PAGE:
If there’s one thing Australia absolutely nails, it’s having an incredible beach culture. I’ve been to numerous “beach destinations” including places such as Bali in Indonesia to Costa Brava along the Catalonian coast, but there are few places in the world with more well-kept beaches than Australia— and more specifically, Western Australia.
Western Australia is vast, with its capital city of Perth being one of the most isolated cities in the world.
As such, you can’t really do Western Australia without having a car, so this guide will be with that in mind, starting from some beaches in Perth City itself, before covering some up and down the coast of the Indian Ocean.
1. City Beach
Let’s be honest, this is an incredibly inconspicuous name for a beach, and my mind was cast to terrible beaches in many other cities; overcrowded, dirty waters, you know the drill.
But this wasn’t the case at all.
Walking the coastal walk (one of my favourite things to do on beaches in Australia), you get a beautiful view of the beach directly in front of you and the beautiful pines covering the coast in dense foliage. There are a handful of nice beach bars and upscale posh restaurants here, including The Kiosk, Odyssea Beach Cafe, and Clancy’s Fish Bar. I got to try the latter two and the food at Odyssea was stunning — not cheap though — and Clancy was perfect for an afternoon-pick-me-up.
2. Cottesloe Beach
Cottesloe Beach has long been an integral part of Perth’s beach culture, and the surrounding area has blossomed into a cosy waterfront suburb with many nice houses sitting along the coast.
The beach of sand itself is a little shallow compared to the rest, but walk further out north and crowds empty and they begin to look more like the picture perfect Western Australian beach.
Dining options in the area include John Street Cafe, where we stopped for a nice brunch, popular with locals on a sunny day. Vans is also open for all-day dining and has become quite the institution.
3. Scarborough Beach
Scarborough has also been a popular beach to head to in Perth for the longest time, and not to mention the fact the whole area is quite the atmospheric place to be come nightfall.
Hotels, beach bars, gastropubs and restaurants abound, including The Wild Fig, Indi Bar and Scarborough Beach Bar.
4. Port Beach, Fremantle
In the district of Freo, you’ll head to North Fremantle for a slice of beach culture at Port Beach.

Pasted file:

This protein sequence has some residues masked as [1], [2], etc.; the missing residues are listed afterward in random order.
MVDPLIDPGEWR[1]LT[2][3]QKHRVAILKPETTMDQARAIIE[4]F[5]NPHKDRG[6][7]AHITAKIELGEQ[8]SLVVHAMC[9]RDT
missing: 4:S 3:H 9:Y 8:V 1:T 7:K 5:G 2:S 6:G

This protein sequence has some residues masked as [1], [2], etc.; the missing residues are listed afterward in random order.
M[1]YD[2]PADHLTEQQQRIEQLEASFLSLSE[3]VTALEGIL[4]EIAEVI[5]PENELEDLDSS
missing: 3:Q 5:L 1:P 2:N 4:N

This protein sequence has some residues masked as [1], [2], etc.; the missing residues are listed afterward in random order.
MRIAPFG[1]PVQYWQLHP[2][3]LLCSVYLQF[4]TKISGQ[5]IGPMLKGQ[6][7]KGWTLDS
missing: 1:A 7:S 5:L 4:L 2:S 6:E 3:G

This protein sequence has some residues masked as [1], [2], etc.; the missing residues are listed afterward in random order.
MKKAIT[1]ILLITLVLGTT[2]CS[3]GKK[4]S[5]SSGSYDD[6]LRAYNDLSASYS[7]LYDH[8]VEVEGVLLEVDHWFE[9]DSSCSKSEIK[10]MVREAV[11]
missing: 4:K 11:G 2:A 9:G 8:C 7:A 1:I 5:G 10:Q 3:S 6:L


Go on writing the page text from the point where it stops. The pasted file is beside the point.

This area has also developed into a tiny suburb of waterfront living and offers a few nice places for dining, with Bib & Tucker serving up modern Australian fare.
5. Thirsty Point, Cervantes
A drive up north from Perth in just over 2 hours takes you to Cervantes, a small town named after a shipwrecked fleet of sailors.
In a town of hundreds in population, the town centre here is nothing more than a small row of shops, there was barely a soul on the streets, and just a few diners at the Cervantes Bar & Bistro which served up casual seafood fare.
Here, you can drive to the end of the road and reach Thirsty Point lookout where it’s unlikely you’ll have many jostling for a spot on the sand and you get to watch the waves of the Indian Ocean roll in.
6. Jurien Bay
Even further up north takes you to Jurien Bay, one of the stops along the Western Australia drive along the coast all the way up to Geraldton, where beaches abound.
There’s a jetty you can walk out to to get a view of the bay behind, and you can head to Jurien Jetty Cafe for a spot of grub.
7. Lancelin Beach, Lancelin
Lancelin, a town about an hours’ drive north of Perth is more famous for its majestic sand dunes with sweeping views of the surroundings (seriously it was quite amazing), also has a strip of sand for you to get your tan on.
Head down to Back Beach for a likely deserted beach experience, and get your stomach filled at Offshore Cafe.
8. Backbeach, Bunbury
South of Perth, the next major towns are Rockingham and Mandurah, but skip over these to go further south like Bunbury, with a long running strip of sand and many F&B options.
There’s also a small lighthouse, and a number of lookout points, including Marlston Hill lookout.
Backbeach Cafe & Restaurant serves up delicious modern Australian fare and the usual brunch options.
9. Rottnest Island
Of course, no list of Western Australian beaches would be complete without mentioning Rottnest Island, popular among locals young and old especially during the summer and Schoolies Week in November.
You’ll most likely enter Rottnest via ferry, and in Rottnest itself, get around by bus or bicycle — no cars are allowed.
Part of the fun, really, is discovering your own slice of paradise at the various bays and beaches, which dot the coast of the island.
There exists a small museum and of course, the quokkas that call the island home.
Of course, this list isn’t completely exhaustive— there are way too many beaches named and unnamed along the coast of Western Australia that it would be impossible to cover them all, not to mention exhausting to read.
So really, get your set of wheels and hit the road.
Discover the various beaches and bays for yourself with crystal clear blue waters and powdery white sand.
From my trip to Perth and Western Australia, I turned some select photographs into my everyday products and you can check them out on the shop now!
On a trip to Perth, Australia, we rented a car and drove up and down Western Australia. My personal favourite road was the Indian Ocean Drive, where sweeping views of rolling hills met the big blue of the ocean.
Western Australia has some of the most beautiful sunsets I've honestly ever seen, and the way the shades of pink and orange paint the coast had me clicking away at my camera non-stop. Well, how could you not when the waves of the Indian Ocean rolled in on one side and the pine trees and foliage faced the colours of the sunset?